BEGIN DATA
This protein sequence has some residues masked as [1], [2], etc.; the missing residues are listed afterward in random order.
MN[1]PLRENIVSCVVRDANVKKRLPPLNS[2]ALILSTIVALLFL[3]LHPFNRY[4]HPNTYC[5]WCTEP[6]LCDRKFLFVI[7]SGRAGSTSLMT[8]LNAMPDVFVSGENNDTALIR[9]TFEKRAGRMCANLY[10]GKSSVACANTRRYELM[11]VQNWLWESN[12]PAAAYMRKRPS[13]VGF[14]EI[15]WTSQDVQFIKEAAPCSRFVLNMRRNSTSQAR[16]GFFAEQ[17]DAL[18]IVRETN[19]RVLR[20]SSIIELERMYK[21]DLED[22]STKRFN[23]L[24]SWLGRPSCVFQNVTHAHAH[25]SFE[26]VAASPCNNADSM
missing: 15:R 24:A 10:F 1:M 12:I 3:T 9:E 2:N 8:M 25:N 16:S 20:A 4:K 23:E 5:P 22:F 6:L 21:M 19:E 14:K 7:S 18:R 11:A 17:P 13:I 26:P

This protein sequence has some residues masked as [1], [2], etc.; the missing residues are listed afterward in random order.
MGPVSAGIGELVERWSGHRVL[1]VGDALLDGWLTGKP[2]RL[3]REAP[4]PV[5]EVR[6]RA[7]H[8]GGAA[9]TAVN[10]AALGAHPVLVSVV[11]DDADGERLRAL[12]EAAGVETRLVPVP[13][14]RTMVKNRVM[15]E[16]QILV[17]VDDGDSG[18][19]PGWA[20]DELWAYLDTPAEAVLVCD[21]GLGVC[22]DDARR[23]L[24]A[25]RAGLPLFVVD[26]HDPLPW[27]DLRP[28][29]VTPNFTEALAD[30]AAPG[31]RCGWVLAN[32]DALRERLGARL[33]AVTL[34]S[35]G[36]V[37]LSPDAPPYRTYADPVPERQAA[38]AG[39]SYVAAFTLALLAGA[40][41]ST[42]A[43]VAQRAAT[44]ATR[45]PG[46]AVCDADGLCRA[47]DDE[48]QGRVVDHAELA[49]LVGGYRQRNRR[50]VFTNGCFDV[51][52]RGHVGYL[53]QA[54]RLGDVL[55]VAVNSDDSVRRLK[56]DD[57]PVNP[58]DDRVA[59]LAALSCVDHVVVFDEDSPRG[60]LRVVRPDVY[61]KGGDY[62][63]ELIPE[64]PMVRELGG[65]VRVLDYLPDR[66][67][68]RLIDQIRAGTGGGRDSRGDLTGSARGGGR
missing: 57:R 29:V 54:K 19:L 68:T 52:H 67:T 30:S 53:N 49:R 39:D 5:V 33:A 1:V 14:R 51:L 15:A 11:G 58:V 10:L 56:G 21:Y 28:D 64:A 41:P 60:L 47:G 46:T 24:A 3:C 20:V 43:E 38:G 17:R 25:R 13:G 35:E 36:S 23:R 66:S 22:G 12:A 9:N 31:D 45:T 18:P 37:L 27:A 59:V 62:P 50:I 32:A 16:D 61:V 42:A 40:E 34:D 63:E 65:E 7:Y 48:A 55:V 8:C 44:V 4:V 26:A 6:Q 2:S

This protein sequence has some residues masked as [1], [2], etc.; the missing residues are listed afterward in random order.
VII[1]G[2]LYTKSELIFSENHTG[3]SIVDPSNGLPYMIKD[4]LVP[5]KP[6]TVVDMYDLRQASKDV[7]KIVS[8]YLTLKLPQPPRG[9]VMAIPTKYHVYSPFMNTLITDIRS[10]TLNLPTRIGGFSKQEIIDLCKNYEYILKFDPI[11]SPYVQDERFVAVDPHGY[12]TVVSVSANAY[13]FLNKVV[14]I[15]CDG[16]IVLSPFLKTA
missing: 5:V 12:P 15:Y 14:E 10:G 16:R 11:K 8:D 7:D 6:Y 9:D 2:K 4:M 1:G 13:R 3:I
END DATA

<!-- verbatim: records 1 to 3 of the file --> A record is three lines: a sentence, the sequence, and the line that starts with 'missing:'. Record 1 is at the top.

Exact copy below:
This protein sequence has some residues masked as [1], [2], etc.; the missing residues are listed afterward in random order.
MN[1]PLRENIVSCVVRDANVKKRLPPLNS[2]ALILSTIVALLFL[3]LHPFNRY[4]HPNTYC[5]WCTEP[6]LCDRKFLFVI[7]SGRAGSTSLMT[8]LNAMPDVFVSGENNDTALIR[9]TFEKRAGRMCANLY[10]GKSSVACANTRRYELM[11]VQNWLWESN[12]PAAAYMRKRPS[13]VGF[14]EI[15]WTSQDVQFIKEAAPCSRFVLNMRRNSTSQAR[16]GFFAEQ[17]DAL[18]IVRETN[19]RVLR[20]SSIIELERMYK[21]DLED[22]STKRFN[23]L[24]SWLGRPSCVFQNVTHAHAH[25]SFE[26]VAASPCNNADSM
missing: 15:R 24:A 10:F 1:M 12:I 3:T 9:E 2:N 8:M 25:N 16:S 20:A 4:K 23:E 5:P 22:F 6:L 21:M 19:E 14:K 7:S 18:R 11:A 17:P 13:I 26:P

This protein sequence has some residues masked as [1], [2], etc.; the missing residues are listed afterward in random order.
MGPVSAGIGELVERWSGHRVL[1]VGDALLDGWLTGKP[2]RL[3]REAP[4]PV[5]EVR[6]RA[7]H[8]GGAA[9]TAVN[10]AALGAHPVLVSVV[11]DDADGERLRAL[12]EAAGVETRLVPVP[13][14]RTMVKNRVM[15]E[16]QILV[17]VDDGDSG[18][19]PGWA[20]DELWAYLDTPAEAVLVCD[21]GLGVC[22]DDARR[23]L[24]A[25]RAGLPLFVVD[26]HDPLPW[27]DLRP[28][29]VTPNFTEALAD[30]AAPG[31]RCGWVLAN[32]DALRERLGARL[33]AVTL[34]S[35]G[36]V[37]LSPDAPPYRTYADPVPERQAA[38]AG[39]SYVAAFTLALLAGA[40][41]ST[42]A[43]VAQRAAT[44]ATR[45]PG[46]AVCDADGLCRA[47]DDE[48]QGRVVDHAELA[49]LVGGYRQRNRR[50]VFTNGCFDV[51][52]RGHVGYL[53]QA[54]RLGDVL[55]VAVNSDDSVRRLK[56]DD[57]PVNP[58]DDRVA[59]LAALSCVDHVVVFDEDSPRG[60]LRVVRPDVY[61]KGGDY[62][63]ELIPE[64]PMVRELGG[65]VRVLDYLPDR[66][67][68]RLIDQIRAGTGGGRDSRGDLTGSARGGGR
missing: 57:R 29:V 54:K 19:L 68:T 52:H 67:T 30:S 53:N 49:R 39:D 5:V 33:A 1:V 14:R 51:L 15:A 11:G 58:V 10:L 56:G 21:Y 28:D 64:A 41:P 60:L 47:G 46:T 24:A 3:C 20:V 43:E 38:G 17:R 25:R 13:G 35:E 36:S 23:R 66:S 22:G 12:A 9:N 31:D 45:T 18:P 37:L 27:A 59:V 62:P 50:I 32:A 16:D 61:V 42:A 40:E 34:D 63:E 65:E 7:Y 48:A 55:V 8:C 44:V 4:V 26:A 6:Q 2:S

This protein sequence has some residues masked as [1], [2], etc.; the missing residues are listed afterward in random order.
VII[1]G[2]LYTKSELIFSENHTG[3]SIVDPSNGLPYMIKD[4]LVP[5]KP[6]TVVDMYDLRQASKDV[7]KIVS[8]YLTLKLPQPPRG[9]VMAIPTKYHVYSPFMNTLITDIRS[10]TLNLPTRIGGFSKQEIIDLCKNYEYILKFDPI[11]SPYVQDERFVAVDPHGY[12]TVVSVSANAY[13]FLNKVV[14]I[15]CDG[16]IVLSPFLKTA
missing: 5:V 12:P 15:Y 14:E 10:G 16:R 11:K 8:D 7:D 6:Y 9:D 2:K 4:M 1:G 13:R 3:I